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ihavereturned's avatar

Do you think consuming fringe material has any benefit?

Asked by ihavereturned (540points) 3 weeks ago

Recently I got into an argument with a friend of mine. My friend says I give no shred of credibility to mainstream opinion, which made me mad because I said popularity has nothing to do with truth.

I tend to flirt with fringe topics, not mysticism, but stuff on the edge of the mainstream. I think it has helped me get lucky in some areas by being able to predict some future directions of technology (which has benefitted me financially), and challenge my thinking. I remember an older video with Steve Jobs where he says innovation comes from the fringes and not from the mainstream, which influenced me. But recently I’ve been wondering if it is doing more harm since it might make it easier to loose touch with certain people, potentially develop an unpleasing personality, or make my life unnecessarily difficult. I’ve always been more of an introvert so that may be a cause.

I’m not sure how to best summarize but should I be giving more credibility to opinions solely because many people think they’re true? Would my life be better off in the long run if I avoided fringe material for practical reasons?

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10 Answers

lucillelucillelucille's avatar

it helps to know your audience. Some people aren’t open to discussing that stuff while others are.That’s all.
Imagination and asking “what if?” are a glorious thing, IMO. :)

ihavereturned's avatar

@lucillelucillelucille thanks for your answer :)

But i think I struggle with a concept of compromise. Like if I don’t believe something is true, but compromise may make working with others easier and more practical overall? E.g if i think popular opinion is wrong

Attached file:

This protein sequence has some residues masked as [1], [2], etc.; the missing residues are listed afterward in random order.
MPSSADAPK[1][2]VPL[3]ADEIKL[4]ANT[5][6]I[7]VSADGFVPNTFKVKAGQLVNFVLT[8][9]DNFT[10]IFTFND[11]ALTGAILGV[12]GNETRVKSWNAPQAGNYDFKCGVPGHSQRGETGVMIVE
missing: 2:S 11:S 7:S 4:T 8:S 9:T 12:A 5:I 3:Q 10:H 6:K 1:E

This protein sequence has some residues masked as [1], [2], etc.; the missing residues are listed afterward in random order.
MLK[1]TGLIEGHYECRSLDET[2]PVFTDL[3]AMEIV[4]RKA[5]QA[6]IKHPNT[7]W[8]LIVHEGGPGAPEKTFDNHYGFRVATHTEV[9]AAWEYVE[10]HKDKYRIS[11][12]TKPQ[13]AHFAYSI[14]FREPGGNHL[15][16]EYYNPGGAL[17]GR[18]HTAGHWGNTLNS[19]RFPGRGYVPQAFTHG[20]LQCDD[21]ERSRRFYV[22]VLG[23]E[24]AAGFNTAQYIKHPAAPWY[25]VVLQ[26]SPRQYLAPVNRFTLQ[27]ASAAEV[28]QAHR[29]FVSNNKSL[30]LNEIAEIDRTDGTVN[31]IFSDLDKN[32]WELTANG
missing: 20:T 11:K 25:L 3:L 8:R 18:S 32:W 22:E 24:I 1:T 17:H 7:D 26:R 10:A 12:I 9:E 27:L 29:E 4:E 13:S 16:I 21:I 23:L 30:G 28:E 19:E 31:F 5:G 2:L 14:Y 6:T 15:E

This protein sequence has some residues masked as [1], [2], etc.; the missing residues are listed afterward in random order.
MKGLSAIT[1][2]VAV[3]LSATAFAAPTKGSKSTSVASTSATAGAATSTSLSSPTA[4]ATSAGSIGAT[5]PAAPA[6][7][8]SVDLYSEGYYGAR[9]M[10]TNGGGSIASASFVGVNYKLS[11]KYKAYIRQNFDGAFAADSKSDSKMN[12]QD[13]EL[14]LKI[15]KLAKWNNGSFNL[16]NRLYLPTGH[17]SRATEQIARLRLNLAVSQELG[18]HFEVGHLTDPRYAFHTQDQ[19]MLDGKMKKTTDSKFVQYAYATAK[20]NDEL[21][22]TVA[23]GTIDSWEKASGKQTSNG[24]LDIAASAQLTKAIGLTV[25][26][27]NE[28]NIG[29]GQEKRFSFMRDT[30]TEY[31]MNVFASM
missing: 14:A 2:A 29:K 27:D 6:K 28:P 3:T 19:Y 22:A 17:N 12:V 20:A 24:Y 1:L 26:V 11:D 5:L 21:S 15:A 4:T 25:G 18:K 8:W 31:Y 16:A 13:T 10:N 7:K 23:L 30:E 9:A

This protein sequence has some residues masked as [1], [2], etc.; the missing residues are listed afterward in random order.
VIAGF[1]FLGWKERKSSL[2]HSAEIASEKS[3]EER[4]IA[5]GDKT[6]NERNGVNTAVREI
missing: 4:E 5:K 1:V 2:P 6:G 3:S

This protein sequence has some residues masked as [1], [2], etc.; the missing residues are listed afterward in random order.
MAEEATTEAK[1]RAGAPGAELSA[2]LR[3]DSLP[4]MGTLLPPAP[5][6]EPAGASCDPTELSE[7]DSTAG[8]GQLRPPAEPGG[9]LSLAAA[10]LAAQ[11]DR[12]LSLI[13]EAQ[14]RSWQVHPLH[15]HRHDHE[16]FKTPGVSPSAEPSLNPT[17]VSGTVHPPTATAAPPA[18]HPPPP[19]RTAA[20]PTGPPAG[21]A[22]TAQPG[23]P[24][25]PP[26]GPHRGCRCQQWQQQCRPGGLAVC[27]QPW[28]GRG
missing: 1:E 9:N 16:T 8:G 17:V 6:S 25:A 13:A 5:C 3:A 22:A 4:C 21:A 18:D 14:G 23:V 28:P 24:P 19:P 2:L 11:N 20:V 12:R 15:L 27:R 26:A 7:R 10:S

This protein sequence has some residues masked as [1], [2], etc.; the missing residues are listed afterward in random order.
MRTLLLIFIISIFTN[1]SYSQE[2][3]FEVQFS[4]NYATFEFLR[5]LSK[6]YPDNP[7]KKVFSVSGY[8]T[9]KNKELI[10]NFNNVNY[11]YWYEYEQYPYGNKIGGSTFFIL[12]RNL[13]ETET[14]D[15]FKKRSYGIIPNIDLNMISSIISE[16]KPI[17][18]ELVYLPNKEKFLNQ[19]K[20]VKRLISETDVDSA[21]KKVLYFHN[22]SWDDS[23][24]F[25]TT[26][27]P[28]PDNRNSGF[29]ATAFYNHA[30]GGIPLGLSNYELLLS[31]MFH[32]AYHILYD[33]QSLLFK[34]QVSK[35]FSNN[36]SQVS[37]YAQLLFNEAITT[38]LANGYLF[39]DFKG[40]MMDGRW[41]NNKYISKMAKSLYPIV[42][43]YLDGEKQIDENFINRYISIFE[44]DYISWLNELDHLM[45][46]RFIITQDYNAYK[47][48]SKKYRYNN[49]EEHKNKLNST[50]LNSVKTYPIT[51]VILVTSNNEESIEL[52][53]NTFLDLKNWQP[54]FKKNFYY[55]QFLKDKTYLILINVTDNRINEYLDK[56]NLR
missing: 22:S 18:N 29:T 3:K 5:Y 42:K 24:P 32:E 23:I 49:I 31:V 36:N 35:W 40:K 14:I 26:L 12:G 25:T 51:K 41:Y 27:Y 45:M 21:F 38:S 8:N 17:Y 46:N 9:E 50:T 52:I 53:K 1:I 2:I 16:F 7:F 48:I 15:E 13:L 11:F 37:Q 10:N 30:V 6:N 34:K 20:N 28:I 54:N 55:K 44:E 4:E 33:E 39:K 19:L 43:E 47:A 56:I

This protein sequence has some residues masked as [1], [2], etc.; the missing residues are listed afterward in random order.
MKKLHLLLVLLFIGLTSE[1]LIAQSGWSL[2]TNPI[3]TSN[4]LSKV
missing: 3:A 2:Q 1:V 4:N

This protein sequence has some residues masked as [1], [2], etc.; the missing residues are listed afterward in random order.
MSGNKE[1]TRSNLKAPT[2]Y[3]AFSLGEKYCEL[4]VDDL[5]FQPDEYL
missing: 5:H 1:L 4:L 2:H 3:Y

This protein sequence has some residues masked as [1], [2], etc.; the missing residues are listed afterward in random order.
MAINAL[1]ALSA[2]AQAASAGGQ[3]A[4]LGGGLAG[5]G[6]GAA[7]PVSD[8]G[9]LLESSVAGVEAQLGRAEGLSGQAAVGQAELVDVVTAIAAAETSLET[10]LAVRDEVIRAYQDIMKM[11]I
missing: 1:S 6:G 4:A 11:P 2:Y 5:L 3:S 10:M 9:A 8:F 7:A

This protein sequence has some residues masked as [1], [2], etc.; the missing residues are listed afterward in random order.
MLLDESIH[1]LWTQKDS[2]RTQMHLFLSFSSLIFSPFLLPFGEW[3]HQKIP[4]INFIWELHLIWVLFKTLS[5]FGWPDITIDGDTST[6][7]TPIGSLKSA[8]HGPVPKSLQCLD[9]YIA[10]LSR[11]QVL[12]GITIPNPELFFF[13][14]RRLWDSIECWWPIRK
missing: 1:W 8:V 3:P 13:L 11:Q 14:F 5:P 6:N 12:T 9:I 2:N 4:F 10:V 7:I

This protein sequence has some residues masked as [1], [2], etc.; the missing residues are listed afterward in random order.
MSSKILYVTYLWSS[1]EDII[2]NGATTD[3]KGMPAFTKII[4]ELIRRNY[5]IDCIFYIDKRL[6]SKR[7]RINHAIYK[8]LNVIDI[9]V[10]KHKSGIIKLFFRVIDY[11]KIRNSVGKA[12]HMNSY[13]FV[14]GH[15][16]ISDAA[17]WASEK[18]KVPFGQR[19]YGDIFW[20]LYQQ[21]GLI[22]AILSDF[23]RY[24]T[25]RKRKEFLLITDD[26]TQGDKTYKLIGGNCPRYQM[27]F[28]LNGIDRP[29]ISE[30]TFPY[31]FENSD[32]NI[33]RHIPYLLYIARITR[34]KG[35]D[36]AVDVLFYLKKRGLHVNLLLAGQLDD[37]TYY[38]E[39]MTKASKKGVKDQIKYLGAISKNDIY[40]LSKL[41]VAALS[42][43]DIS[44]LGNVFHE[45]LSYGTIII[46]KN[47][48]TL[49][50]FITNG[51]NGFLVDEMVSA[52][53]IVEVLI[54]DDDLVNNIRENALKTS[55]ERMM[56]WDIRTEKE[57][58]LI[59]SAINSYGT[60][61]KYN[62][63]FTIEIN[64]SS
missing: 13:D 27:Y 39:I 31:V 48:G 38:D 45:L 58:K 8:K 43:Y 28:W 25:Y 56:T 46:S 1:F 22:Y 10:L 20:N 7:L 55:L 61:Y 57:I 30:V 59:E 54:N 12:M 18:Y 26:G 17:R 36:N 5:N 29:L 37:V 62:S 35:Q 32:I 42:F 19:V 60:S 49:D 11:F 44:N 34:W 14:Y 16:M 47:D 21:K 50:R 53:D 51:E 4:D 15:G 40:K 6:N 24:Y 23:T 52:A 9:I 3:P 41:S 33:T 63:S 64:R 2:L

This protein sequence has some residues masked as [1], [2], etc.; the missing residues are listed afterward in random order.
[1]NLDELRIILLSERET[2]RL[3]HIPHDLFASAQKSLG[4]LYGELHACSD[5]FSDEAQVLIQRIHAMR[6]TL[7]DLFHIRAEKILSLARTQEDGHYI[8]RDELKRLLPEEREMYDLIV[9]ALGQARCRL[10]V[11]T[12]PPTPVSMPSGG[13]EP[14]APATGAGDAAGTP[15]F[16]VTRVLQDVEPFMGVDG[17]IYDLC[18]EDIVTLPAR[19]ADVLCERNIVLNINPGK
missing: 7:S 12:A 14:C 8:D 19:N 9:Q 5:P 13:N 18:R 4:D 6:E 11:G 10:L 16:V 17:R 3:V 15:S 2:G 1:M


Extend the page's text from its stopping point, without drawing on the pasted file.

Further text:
lucillelucillelucille's avatar

@ihavereturned -I suppose that depends on what it is.
If a compromise on your part will have a detrimental effect on something very important, definitely stick to your guns.
If it is simply a matter of opinion, you can let it go and let them be wrong. wrong like a ding dong Lol

Demosthenes's avatar

I think it can broaden your perspective and help you understand where people with fringe views and ideas are coming from. You never know when there might be some validity to it. A lot of great ideas started out in the fringes.

That said, I think if you are the suggestible type, it’s all too easy to go down the rabbit hole of conspiracy theories and misinformation. Just because something is outside the mainstream and claims to be the truth “they don’t want you to know” doesn’t mean it’s valid or immune from scrutiny itself.

I’m open to fringe ideas, but I tend to subscribe to the principle that that which is asserted without evidence can be dismissed without evidence (i.e. extraordinary claims require extraordinary evidence).

ihavereturned's avatar

@Demosthenes I wouldn’t associate misinformation with fringe views. But I also wouldn’t associate truth with it either. My perspective is that they provide opportunity to discover new things, because if that wasn’t the case they would already be in the mainstream, right?